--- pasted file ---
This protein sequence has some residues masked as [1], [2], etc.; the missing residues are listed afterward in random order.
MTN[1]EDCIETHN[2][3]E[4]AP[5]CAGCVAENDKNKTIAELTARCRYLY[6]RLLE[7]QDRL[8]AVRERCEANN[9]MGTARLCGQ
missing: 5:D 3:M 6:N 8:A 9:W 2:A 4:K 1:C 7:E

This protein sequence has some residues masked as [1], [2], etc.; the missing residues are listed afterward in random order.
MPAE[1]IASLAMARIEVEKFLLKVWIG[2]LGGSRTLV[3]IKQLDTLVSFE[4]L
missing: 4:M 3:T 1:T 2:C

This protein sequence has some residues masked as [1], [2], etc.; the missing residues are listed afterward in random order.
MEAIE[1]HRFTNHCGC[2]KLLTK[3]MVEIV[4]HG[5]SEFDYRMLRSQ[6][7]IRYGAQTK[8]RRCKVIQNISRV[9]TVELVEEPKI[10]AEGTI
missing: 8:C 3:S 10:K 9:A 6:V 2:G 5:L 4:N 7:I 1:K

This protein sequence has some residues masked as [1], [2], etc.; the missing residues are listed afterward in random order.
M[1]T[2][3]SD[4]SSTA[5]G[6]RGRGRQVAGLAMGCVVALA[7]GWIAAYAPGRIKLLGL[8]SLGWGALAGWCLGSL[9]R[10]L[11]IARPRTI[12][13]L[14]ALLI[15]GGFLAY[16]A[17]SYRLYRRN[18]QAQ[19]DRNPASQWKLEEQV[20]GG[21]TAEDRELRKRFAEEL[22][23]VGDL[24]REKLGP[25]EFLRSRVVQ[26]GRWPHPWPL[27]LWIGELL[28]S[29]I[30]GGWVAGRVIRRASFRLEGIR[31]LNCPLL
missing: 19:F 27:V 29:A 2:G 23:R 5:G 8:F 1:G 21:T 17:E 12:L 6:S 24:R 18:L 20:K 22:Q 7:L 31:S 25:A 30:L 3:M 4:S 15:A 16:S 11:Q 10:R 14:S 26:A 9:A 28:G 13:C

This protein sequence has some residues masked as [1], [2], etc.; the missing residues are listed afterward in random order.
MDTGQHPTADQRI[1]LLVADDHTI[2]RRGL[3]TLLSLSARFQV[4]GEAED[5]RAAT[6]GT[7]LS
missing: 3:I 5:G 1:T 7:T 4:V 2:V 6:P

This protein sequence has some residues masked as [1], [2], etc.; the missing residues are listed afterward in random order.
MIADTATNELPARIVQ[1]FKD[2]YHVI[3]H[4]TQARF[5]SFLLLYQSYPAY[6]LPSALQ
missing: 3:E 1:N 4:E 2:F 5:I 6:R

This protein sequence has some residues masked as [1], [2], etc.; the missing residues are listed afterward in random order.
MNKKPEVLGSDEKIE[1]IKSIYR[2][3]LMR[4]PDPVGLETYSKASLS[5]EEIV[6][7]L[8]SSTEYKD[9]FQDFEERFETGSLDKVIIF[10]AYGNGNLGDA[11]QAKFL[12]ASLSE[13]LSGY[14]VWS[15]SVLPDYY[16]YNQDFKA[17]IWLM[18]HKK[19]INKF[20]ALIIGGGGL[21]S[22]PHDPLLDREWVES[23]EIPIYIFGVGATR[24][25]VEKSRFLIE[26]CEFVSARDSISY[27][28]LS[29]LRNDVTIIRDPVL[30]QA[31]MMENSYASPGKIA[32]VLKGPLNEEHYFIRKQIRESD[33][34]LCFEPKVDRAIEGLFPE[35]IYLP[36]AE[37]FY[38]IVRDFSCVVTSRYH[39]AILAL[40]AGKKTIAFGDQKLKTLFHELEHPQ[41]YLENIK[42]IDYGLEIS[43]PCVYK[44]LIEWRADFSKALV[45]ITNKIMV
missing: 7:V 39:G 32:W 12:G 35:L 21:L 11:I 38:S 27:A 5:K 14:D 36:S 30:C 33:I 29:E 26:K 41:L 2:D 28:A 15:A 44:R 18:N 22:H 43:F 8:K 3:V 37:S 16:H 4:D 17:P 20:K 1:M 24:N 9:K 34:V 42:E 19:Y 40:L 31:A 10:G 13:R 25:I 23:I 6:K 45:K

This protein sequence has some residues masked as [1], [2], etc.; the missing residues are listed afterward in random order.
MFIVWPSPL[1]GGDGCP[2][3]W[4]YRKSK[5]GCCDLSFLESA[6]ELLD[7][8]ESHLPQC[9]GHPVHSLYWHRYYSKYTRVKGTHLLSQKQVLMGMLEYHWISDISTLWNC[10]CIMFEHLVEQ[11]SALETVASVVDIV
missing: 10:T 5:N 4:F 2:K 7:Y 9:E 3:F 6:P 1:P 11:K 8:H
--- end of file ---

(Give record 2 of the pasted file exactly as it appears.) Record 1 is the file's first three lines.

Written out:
This protein sequence has some residues masked as [1], [2], etc.; the missing residues are listed afterward in random order.
MPAE[1]IASLAMARIEVEKFLLKVWIG[2]LGGSRTLV[3]IKQLDTLVSFE[4]L
missing: 4:M 3:T 1:T 2:C